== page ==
Top 3 mistakes studios make when creating an explainer video
There are a lot of motion studios out there that can craft an explainer video. Prices vary from 1,000 USD — 10,000 USD or probably even more but not every studio can craft them very well. If you are paying the higher end of the budget range then chances are, those studios are very experienced and commit little to no mistakes. Here are the top 3 mistakes that a novice studio can make.
make it look original
“Don’t try to be original; just try to be good.” — Paul Rand.
This is the number 1 mistake a new studio mostly commit. Some designers, when starting out want to put a mark in the industry. They strive to come up with an “original” design. Most often than not, these “original” design/ideas come at the cost of bad execution. And in our time and age today, “originality” is almost none existent. What is better is a studio that can execute very well. A unique idea is good but that comes in due to lots of experience in the field.
make it look cool!
Most often a studio would want a project that looks good on their portfolio. Sometimes an artist has seen a very cool project and wants to replicate the techniques used. At times this is good but at times this could be bad for the client as well. An experienced studio would have to look who are the target audience, what graphics and animation would work best for them. What is the goal of the initiative? Is it to entertain or to educate? It is important to know these instead of just making it look cool, and think of creative solutions to address that.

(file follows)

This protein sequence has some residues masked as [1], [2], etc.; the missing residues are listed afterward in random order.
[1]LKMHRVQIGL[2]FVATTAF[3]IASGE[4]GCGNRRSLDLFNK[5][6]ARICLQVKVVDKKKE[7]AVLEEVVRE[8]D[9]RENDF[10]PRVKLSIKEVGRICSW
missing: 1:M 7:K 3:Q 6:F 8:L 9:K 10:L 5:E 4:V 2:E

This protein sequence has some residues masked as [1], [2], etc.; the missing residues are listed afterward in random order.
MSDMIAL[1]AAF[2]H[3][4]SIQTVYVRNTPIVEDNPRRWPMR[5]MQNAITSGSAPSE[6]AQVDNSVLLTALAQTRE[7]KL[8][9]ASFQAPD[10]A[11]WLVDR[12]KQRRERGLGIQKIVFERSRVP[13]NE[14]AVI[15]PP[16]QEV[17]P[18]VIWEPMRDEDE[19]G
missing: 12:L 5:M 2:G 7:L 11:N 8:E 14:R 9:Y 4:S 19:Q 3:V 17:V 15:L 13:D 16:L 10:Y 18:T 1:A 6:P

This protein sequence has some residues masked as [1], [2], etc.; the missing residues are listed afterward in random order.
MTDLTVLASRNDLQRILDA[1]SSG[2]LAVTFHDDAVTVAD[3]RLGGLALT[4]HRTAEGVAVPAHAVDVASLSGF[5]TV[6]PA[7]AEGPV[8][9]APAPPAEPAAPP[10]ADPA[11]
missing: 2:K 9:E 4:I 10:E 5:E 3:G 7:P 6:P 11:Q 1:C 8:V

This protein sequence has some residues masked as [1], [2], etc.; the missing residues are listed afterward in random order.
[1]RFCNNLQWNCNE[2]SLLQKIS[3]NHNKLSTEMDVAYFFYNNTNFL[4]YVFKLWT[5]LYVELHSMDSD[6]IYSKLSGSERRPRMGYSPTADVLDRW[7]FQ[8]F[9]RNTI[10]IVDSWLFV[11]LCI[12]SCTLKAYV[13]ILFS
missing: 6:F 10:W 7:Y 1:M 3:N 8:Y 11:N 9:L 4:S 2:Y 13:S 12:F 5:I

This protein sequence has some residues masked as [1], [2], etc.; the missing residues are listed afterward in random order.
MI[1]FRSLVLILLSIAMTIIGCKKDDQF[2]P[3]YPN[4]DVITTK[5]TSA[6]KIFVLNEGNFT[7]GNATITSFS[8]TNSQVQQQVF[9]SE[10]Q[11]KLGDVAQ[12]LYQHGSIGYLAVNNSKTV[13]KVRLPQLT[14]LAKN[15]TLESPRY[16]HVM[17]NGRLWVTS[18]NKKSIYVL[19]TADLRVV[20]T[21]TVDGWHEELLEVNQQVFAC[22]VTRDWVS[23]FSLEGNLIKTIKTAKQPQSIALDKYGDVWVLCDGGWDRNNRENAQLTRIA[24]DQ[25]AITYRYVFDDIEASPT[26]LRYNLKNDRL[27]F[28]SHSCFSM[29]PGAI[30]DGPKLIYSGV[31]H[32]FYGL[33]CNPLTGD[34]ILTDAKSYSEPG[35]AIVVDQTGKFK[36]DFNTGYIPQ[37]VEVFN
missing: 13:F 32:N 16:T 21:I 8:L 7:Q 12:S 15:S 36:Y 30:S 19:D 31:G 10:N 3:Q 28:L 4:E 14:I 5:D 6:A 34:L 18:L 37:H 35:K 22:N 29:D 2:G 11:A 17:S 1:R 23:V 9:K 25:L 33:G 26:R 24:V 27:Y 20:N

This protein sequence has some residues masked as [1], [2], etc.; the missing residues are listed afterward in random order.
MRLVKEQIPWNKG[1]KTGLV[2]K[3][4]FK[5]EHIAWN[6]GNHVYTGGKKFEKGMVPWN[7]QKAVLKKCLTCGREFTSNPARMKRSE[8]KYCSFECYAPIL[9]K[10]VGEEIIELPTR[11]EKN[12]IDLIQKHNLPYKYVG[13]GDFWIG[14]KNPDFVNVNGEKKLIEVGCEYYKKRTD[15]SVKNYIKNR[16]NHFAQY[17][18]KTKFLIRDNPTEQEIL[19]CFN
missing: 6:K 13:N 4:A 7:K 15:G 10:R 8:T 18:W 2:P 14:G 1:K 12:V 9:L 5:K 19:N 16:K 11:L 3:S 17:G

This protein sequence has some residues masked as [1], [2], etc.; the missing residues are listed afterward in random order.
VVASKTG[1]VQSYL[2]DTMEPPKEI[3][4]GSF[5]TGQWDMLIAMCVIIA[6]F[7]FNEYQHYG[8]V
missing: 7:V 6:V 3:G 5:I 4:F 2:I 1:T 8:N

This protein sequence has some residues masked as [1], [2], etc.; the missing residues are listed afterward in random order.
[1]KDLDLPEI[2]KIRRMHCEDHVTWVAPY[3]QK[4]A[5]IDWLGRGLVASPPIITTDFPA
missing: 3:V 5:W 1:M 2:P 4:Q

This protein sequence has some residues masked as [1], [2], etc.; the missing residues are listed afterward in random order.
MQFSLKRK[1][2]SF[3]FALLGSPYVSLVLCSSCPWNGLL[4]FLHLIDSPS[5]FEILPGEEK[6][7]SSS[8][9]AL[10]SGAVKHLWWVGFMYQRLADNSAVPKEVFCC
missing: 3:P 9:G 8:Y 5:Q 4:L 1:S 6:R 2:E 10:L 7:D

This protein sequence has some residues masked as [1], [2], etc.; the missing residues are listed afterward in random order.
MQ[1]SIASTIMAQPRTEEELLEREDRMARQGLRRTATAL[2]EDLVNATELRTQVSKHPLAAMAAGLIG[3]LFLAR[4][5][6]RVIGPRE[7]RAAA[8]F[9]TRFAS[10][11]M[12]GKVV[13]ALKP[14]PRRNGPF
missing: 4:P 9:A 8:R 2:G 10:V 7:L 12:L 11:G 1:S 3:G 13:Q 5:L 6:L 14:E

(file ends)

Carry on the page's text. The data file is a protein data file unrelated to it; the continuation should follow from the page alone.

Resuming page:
make the client the enemy
You see this in a lot of memes, and sadly this is how most creatives think or vice versa. The client is not the enemy but a partner. It is our job to help the client solve a problem. The client knows their business better and we know the tools and creative thought. If you combine the knowledge of the client and the designer’s creativity then wonderful things can happen and problems are solved. Thinking of the client as the enemy closes the door for collaboration and this would end up as the creative being an order taker, doing what the client says instead of helping the client think of creative solutions.
Avoiding these top 3 mistakes can go a long way into making your explainer project a success.